@@ -166,27 +166,30 @@ An advantage is that it allows modelling task priorities.

Tasks earlier earlier in the instance definition get scheduled first.

Another advantage is that the schedules it builds are valid by construction, where no resource is assigned to two tasks that are overlapping in time, and where tasks are always preceded by their predecessors.

Every valid assignment has at least one valid schedule, and the schedule builder will always find one.

In the worst case, all tasks have to be executed in sequence.

A disadvantage is it does not always find the schedule with the shortest makespan, because it schedules the tasks in the order in which they occur in the instance definition.

It is sometimes possible to find shorter schedules by changing the order of tasks.

Consider the scenario in \cref{fig:greedy-fails}.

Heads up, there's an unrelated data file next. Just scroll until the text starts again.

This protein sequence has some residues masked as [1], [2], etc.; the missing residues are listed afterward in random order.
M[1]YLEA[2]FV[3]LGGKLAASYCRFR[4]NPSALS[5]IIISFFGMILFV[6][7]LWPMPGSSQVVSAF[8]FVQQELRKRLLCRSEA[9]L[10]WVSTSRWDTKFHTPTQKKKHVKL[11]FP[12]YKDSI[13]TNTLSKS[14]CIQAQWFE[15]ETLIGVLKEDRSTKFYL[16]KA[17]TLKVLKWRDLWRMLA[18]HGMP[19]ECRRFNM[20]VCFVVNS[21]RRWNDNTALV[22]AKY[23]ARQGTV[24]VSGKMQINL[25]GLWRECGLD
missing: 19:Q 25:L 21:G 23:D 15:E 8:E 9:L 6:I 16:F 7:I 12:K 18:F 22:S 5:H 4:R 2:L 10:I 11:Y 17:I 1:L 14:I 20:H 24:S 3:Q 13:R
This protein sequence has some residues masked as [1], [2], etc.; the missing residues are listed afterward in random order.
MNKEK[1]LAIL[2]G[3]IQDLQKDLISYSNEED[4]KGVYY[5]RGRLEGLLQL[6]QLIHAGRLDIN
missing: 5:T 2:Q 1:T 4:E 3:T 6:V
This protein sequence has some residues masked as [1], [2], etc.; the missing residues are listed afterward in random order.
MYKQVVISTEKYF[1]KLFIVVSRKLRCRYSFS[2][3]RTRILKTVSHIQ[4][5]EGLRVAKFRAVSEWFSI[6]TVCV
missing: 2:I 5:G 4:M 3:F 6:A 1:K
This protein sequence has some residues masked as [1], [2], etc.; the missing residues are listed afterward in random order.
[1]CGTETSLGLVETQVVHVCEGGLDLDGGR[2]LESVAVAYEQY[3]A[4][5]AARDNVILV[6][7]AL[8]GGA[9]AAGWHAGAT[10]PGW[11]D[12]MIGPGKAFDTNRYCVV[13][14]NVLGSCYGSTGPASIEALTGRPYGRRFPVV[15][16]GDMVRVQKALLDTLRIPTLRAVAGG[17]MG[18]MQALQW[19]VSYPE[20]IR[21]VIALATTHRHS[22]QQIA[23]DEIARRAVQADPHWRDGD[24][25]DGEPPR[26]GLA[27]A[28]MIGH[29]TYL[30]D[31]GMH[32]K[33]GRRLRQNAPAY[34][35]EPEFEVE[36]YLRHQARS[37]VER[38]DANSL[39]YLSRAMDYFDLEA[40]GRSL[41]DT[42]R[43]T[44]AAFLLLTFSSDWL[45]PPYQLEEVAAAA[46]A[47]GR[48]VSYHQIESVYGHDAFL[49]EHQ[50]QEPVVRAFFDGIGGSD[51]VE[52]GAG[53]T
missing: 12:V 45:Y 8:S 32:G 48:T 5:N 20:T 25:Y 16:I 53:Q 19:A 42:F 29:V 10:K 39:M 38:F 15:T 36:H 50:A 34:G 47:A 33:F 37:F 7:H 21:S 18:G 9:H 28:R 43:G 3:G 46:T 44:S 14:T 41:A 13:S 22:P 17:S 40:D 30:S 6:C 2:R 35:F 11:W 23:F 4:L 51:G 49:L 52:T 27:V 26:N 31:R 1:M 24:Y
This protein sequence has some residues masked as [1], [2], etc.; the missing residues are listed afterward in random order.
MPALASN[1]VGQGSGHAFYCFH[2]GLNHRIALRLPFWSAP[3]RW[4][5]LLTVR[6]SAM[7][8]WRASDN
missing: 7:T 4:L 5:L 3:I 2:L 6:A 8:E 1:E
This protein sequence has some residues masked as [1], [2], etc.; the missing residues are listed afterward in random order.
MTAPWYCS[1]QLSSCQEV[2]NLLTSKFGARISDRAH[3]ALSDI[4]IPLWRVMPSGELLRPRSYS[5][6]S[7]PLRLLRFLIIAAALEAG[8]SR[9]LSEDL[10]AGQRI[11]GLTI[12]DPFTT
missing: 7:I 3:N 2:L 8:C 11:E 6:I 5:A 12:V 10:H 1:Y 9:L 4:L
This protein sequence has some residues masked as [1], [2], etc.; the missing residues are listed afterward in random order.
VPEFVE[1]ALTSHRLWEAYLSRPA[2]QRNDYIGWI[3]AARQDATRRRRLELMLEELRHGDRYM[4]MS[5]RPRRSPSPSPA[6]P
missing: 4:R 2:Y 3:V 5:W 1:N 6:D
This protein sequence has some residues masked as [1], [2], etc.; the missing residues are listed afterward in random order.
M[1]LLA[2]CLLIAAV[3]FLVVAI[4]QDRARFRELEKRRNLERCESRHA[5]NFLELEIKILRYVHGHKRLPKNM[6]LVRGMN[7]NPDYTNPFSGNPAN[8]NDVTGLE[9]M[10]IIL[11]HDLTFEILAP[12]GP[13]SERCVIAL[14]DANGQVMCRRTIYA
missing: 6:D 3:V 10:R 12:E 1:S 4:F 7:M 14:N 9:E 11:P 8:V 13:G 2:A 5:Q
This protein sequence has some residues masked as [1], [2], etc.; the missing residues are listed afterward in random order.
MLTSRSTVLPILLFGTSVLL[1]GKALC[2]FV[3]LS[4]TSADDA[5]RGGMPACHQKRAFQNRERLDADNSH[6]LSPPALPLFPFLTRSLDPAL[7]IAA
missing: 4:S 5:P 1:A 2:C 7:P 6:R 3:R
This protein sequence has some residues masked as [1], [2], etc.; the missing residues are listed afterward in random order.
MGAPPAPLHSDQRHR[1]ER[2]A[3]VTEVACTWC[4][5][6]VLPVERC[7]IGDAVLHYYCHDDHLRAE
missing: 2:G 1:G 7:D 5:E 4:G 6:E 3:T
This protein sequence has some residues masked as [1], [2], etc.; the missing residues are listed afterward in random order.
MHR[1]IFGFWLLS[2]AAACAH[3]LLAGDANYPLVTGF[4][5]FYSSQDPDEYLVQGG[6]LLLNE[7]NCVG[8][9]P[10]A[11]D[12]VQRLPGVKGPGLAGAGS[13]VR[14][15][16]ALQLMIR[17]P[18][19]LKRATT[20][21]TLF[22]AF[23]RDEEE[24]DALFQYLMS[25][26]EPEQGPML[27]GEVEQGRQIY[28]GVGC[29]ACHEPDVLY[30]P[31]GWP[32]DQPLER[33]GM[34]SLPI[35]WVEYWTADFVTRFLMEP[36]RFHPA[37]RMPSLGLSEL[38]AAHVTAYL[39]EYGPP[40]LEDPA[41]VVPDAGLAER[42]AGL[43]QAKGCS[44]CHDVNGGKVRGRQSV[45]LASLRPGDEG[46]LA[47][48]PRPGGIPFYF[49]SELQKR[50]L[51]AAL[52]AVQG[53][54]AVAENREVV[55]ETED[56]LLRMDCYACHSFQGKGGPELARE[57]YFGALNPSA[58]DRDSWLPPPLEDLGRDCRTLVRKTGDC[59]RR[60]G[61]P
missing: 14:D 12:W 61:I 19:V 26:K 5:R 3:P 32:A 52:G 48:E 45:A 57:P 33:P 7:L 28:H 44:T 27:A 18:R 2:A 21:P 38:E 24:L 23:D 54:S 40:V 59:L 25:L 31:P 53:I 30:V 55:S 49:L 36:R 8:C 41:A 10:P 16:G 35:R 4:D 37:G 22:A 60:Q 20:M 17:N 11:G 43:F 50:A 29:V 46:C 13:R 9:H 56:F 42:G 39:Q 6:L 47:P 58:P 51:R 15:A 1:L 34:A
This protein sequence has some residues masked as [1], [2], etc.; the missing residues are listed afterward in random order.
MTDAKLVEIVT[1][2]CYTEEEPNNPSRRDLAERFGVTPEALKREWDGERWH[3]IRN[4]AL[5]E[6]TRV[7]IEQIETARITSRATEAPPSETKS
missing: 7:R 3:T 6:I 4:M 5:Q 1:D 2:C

There are two resources, A with one capability capA, and B with one capability capB.

There are two resources, resource A with one capability capA, and B with one capability capB.

There are three tasks 1, 2, and 3, where task 1 requires capA and tasks 2 and 3 require capB.

Furthermore, task 1 is a predecessor of task 2.

There exists only one valid assignment, namely the one shown in \cref{fig:greedy-fails}.

There exists exactly one valid assignment, namely the one used in \cref{fig:greedy-fails}.

The greedy schedule builder processes tasks in the order in which they occur, so it fails to see that task 3 could be scheduled at time 0.

\begin{figure}

\centering

\def\svgwidth{0.95\linewidth}

\sffamily

\input{greedy-fails.pdf_tex}

\caption{greedy fails}

\caption{A problem instance where the greedy schedule builder fails to find the best schedule.

Task 3 could be scheduled at time 0.}

\label{fig:greedy-fails}

\end{figure}

Finding the shortest schedule for a given assignment is an optimization problem on its own, which we leave for future work.